Marvin Pentz Gay Jr. was born in 1939, in Washington, D.C., to church minister Marvin Gay Sr., and domestic worker Alberta Gay (née Cooper). The second eldest of six children they spent his early years in Washington before moving to the Deanwood section of northeastern D.C., as teenagers. The family were devout Pentecostal and the Reverend Marvin Gay, Sr., a strict disciplinarian, who believed in corporal punishment. Marvin Jnr was dominated by his father as a child and was frequently beaten from age seven well into his teenage years. Their relationship worsened during his teenage years, and his father often through him out of the house. Martin started singing in the church aged four, quickly becoming a soloist in the choir. Later he took up piano and drums, and music became his escape from the nightmarish realities of his home life. Marvin was encouraged to pursue a professional music career after a performance at a school play. His early muscical influences were doo-wop groups such as The Moonglows, The Five Keys and The Capris.
At Cardozo High School, he joined several doo-wop vocal groups, including the Dippers and the D.C. Tones. Young Marvin dropped out of school, aged 17, to join the United States Air Force as a basic airman but was discharged shortly afterwards due to indiscipline. He formed the Marquees in 1957 with Reese Palmer and the quartet worked in the D.C. area. Bo Diddley liked them and got them a record deal, but the group's single, "Wyatt Earp" (co-written by Bo Diddley), failed to chart.
Harvey Fuqua (The Moonglows) heard and hired The Marquees as employees before changing their name to Harvey and the New Moonglows. The group relocated to Chicago and recorded several sides for Chess in 1959, including the song "Mama Loocie," which was Gaye's first lead vocal recording. They also got work as session singers for established acts such as Chuck Berry, singing on the hits "Back in the U.S.A." and "Almost Grown."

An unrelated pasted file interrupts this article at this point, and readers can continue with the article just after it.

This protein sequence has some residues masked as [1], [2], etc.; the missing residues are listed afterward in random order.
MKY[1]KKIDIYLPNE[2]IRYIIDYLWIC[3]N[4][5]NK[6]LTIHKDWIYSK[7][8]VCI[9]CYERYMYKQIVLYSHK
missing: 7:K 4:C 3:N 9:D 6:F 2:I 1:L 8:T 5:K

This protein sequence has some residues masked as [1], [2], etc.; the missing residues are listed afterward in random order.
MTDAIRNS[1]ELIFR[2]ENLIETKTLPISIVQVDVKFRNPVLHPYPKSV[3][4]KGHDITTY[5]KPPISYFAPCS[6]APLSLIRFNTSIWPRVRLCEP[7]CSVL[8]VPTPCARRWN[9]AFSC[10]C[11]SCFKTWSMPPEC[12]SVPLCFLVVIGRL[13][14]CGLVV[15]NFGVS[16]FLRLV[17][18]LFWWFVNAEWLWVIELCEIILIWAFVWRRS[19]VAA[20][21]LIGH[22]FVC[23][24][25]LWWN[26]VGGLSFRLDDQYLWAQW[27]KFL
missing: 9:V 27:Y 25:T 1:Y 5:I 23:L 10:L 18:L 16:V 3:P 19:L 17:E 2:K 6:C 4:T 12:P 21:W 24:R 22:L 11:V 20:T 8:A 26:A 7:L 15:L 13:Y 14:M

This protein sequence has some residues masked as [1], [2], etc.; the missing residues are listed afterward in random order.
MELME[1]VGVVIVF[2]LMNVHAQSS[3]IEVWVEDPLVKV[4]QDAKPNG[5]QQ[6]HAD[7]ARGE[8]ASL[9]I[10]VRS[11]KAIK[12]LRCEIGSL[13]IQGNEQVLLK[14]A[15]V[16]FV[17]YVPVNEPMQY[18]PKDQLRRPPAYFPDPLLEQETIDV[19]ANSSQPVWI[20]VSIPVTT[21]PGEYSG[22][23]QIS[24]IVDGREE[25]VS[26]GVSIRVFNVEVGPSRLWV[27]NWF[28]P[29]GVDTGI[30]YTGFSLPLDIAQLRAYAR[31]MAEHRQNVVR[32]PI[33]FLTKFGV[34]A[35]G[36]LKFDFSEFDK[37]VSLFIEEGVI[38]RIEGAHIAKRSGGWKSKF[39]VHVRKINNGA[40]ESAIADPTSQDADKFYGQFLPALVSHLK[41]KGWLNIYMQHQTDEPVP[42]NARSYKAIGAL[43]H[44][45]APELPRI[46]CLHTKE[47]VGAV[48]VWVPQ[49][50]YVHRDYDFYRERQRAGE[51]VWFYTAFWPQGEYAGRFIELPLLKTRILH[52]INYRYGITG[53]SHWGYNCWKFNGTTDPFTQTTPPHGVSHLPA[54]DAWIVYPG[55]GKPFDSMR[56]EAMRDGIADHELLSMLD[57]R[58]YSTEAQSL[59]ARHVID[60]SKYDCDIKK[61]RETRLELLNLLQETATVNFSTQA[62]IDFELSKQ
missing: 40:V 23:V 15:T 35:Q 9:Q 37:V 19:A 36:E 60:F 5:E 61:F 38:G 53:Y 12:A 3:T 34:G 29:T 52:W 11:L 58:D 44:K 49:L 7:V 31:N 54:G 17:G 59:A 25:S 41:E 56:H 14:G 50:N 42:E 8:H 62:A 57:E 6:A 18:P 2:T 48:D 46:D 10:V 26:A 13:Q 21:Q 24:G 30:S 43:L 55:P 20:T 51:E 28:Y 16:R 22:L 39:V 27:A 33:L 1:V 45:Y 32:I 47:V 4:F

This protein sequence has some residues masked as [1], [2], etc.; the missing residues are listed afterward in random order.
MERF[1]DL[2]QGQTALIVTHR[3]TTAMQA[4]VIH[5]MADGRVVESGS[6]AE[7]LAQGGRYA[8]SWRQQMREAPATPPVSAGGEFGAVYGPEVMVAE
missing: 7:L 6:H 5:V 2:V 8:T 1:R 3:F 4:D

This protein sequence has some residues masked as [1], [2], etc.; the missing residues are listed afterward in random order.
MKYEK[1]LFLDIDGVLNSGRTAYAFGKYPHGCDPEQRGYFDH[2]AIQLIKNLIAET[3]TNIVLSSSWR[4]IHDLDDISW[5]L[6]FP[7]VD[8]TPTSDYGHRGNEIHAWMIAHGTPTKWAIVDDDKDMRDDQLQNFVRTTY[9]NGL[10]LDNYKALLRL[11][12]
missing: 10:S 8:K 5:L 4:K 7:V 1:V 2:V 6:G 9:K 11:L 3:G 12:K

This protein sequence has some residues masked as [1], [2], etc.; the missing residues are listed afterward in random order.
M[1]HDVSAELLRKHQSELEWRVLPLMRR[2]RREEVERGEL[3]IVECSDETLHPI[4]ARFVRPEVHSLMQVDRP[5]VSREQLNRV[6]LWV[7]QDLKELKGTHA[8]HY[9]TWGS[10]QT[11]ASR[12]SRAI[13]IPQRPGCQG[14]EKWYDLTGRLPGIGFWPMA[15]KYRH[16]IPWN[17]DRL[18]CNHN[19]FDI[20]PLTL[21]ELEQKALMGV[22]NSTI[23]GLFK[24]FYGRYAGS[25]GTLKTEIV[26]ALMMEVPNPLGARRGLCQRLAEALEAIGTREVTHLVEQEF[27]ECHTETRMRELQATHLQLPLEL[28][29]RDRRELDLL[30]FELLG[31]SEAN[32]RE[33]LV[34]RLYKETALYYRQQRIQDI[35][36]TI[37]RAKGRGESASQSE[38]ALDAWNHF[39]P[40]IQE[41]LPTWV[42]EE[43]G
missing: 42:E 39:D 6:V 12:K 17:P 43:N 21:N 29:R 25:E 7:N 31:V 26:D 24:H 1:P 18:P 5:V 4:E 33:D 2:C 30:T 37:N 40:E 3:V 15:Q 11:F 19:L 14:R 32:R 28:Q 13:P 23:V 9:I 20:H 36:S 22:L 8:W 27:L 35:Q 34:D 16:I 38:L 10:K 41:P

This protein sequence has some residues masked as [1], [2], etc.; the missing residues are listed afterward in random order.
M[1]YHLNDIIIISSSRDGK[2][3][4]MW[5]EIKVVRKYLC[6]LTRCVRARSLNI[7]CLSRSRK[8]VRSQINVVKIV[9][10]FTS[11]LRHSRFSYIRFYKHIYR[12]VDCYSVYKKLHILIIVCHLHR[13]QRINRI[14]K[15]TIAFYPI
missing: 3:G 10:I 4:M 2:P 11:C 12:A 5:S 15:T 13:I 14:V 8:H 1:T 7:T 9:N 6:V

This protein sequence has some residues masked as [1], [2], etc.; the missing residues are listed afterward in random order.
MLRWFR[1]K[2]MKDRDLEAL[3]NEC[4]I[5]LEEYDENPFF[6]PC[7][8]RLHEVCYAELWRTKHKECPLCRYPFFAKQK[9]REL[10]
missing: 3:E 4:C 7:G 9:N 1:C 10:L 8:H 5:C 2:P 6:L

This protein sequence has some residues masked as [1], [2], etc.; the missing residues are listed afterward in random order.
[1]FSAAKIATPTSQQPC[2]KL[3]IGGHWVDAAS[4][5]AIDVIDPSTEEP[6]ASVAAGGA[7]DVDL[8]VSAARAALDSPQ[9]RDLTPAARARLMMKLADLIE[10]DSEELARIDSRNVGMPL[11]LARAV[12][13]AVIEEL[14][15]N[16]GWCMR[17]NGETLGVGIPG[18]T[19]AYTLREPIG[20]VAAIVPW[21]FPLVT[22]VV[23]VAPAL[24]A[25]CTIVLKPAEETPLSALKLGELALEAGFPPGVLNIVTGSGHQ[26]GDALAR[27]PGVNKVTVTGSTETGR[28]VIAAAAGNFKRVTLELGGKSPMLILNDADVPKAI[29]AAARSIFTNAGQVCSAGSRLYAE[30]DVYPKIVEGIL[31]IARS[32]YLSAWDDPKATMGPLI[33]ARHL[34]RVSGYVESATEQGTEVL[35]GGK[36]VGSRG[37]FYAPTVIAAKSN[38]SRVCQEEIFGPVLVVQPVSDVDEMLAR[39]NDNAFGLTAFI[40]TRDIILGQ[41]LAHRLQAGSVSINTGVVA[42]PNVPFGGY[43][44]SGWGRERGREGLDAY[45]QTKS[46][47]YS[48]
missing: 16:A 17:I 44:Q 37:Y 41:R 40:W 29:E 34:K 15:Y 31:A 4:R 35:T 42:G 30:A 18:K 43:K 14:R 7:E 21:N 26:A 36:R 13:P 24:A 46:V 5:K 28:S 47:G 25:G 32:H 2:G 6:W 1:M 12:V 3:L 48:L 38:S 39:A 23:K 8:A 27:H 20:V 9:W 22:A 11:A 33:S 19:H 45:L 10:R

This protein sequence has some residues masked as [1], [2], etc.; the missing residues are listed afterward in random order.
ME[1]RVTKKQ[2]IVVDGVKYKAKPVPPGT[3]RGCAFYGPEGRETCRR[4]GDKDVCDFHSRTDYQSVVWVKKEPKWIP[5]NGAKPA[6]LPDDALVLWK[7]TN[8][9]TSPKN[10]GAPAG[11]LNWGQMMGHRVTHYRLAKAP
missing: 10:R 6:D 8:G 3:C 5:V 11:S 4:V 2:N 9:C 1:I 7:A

After the group disbanded in 1960, Marvin relocated to Detroit with Fuqua and signed with Tri-Phi Records as a session musician, playing drums on several Tri-Phi releases. Berry Gordy met Marvin Gaye at a house party and was impressed with his singing. He convinced Harvey Fuqua to sell him part of his interest in Marvin’s contract and he was signed to Motown subsidiary Tamla. There, he pursued a career performing jazz and standards with no desire to branch into R&B. When he was teased about his surname he changed his stage name to Marvin Gaye and released his first single, "Let Your Conscience Be Your Guide", with the album The Soulful Moods of Marvin Gaye. Neither attracted much commercial attention.
Marvin spent most of 1961 performing session work as a drummer for artists such as The Miracles, The Marvelettes and blues artist Jimmy Reed. Gordy Jnr was keen to prepare his successful artists for a successful career in cabaret. However, due to his unwillingness to comply with its orders, he refused to attend the grooming school courses at the John Roberts Powers School for Social Grace in Detroit. This was something the singer would later regret. Success came in 1962 when as co-writer of the Marvelettes hit, "Beechwood 4-5789" and his first solo hit, "Stubborn Kind of Fellow", proved successful
Marvin Gaye had a three-octave vocal range and recorded mainly in the baritone and tenor ranges in his earlier material. He changed his tone to a rasp for the gospel inspired "Stubborn Kind of Fellow" and more hits followed with "Hitch Hike", peaking at No. 30. With "Pride and Joy" (1963), Marvin used his full vocal range, starting in in his baritone range at the beginning, bringing a lighter tenor in the verses before reaching a gospel mode in the chorus. "Pride and Joy" became his first top ten single. Following this success he went on tour and his first live album, Marvin Gaye Recorded Live on Stage was recorded during a Motortown Revue show at Chicago’s Regal Theatre.
A successful duet album with singer Mary Wells titled Together was released in 1964 and reached No. 42 on the pop album chart. The two-sided single, "Once Upon a Time" and 'What's the Matter With You Baby", reached the top 20. More solo international success followed with "How Sweet It Is (To Be Loved By You)", which Holland-Dozier-Holland wrote for him.
Mavin had two Number One hits in 1965 with "I'll Be Doggone" and "Ain't That Peculiar". Both songs became million-sellers and he followed this up with a tribute album to Nat King Cole.
Marvin and Tami Terrell had a series of hits despite her illness she continued to record under supervision. Despite their success Marvin was devastated by Terrell's sickness and became disillusioned with the record business.